High Line Blog

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Author: 
Anonymous
  New (and for some, suggestively shaped) concrete bollards are being installed on Ninth Avenue between Little West 12th and West 13th Street, as part of an ongoing new measure to calm traffic and make the streets of the Meatpacking District friendlier to pedestrians. The intersection has long been a kind of car-and-pedestrian free-for-all.

 
Author: 
Anonymous
 

Yesterday, James Corner from Field Operations (the landscape architecture firm heading up the High Line's design team) revealed plans for the firm's newest commission: Shelby Farms Park in Memphis, the 4,500-acre site that will be America's largest urban park. (Central Park, by comparison, is 843 acres.)

Author: 
Patrick Hazari

In some ways, Chelsea in 1986 in not so different from what it is today. Sure, the neighborhood has changed and evolved in many ways, but it has also remained a diverse community of people, activities, and uses. The preservation and reuse of High Line adds another interesting element to the rich history of Chelsea and when Section 1 of the High Line opens later this year, the neighborhood will evolve yet again. Photos courtesy Department of City Planning.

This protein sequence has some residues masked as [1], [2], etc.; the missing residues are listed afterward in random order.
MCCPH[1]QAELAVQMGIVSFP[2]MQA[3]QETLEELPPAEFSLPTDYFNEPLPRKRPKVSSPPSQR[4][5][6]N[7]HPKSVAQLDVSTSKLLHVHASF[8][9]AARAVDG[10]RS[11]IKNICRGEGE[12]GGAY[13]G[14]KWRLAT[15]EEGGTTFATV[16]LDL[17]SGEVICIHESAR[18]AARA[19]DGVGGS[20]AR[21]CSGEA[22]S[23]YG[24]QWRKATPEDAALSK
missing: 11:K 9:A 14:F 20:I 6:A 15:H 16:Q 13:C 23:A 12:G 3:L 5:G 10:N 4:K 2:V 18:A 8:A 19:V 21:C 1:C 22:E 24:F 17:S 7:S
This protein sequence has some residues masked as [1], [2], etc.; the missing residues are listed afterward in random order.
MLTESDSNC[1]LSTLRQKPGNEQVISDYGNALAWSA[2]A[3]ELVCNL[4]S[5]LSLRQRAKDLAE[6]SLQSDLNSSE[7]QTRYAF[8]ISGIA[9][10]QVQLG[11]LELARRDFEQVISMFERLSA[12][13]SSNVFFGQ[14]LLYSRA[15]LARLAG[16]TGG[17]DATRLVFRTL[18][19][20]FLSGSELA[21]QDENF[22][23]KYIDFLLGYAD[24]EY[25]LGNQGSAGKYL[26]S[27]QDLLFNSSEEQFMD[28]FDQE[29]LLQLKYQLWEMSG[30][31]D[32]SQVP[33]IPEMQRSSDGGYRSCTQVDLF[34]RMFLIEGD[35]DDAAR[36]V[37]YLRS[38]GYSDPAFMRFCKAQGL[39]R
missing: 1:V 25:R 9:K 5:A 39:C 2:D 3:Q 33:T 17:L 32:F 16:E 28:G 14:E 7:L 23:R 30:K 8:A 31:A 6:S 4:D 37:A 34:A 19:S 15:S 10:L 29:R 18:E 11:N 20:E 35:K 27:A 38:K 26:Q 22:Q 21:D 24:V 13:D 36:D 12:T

Author: 
Anonymous
Enlargehoney
  This 4-inch praying mantis was spotted on the Rail Yards section, above 30th Street.
Author: 
matthewatthehighline

For the very first time that we are aware of, the High Line was featured in a New York Times Editorial. In it, America's paper of record challenges the City and Tishman Speyer to seize the opportunity provided by the development rights to the West Side Rail Yards and to do the right thing and "preserve all of the High Line, the 1.5-mile stretch of elevated railway that is being transformed into a green jewel of public space."

There was considerable pride and a few tears as we read this unprecedented shout-out by the Times.

Read the editorial  on the Times site, or after the jump.


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